Corporate Social Responsibility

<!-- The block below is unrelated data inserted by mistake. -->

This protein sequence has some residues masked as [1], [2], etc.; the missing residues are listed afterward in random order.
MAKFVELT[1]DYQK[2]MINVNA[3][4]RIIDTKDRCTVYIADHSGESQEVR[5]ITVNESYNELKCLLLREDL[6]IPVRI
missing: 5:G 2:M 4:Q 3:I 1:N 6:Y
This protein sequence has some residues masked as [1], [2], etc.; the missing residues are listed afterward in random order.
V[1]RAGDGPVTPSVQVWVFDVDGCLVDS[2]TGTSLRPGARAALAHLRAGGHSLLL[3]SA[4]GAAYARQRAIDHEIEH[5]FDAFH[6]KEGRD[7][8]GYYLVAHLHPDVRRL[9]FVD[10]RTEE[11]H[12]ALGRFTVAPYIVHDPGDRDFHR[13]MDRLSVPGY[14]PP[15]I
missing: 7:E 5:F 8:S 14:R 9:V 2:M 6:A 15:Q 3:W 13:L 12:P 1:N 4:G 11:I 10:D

My dissertation discussed how corporate social responsibility (CSR) is realized and practiced in large transnational corporations. In the first research chapter of my dissertation, which is currently in the process of revise and resubmit in Environmental Sociology, I constructed a new CSR index using the United Nations Sustainable Development Goals. Here, I showed that there are corporate leaders and laggards of CSR and suggested policies that reward the leaders and penalize the laggards. The second research chapter focused on corporate elites and used network analysis to show that central corporations are more likely to be socially and environmentally responsible. This paper is currently under review in Global Networks, a leading network studies journal. My last chapter adopted the institutional logics perspective to investigate whether the logics of sustainability, innovation, and profitability can co-exist in a transnational corporation. Overall, my dissertation investigated corporate sustainability behavior, which has become an essential strategy for minimizing risks and maximizing market stability. In the future, I plan to further continue this line of research by focusing on which types of corporations and board compositions lead to higher sustainability scores. In particular, I am interested in board tenure and CEO duality. I hypothesize that the power structure of the board has a significant effect on CSR scores.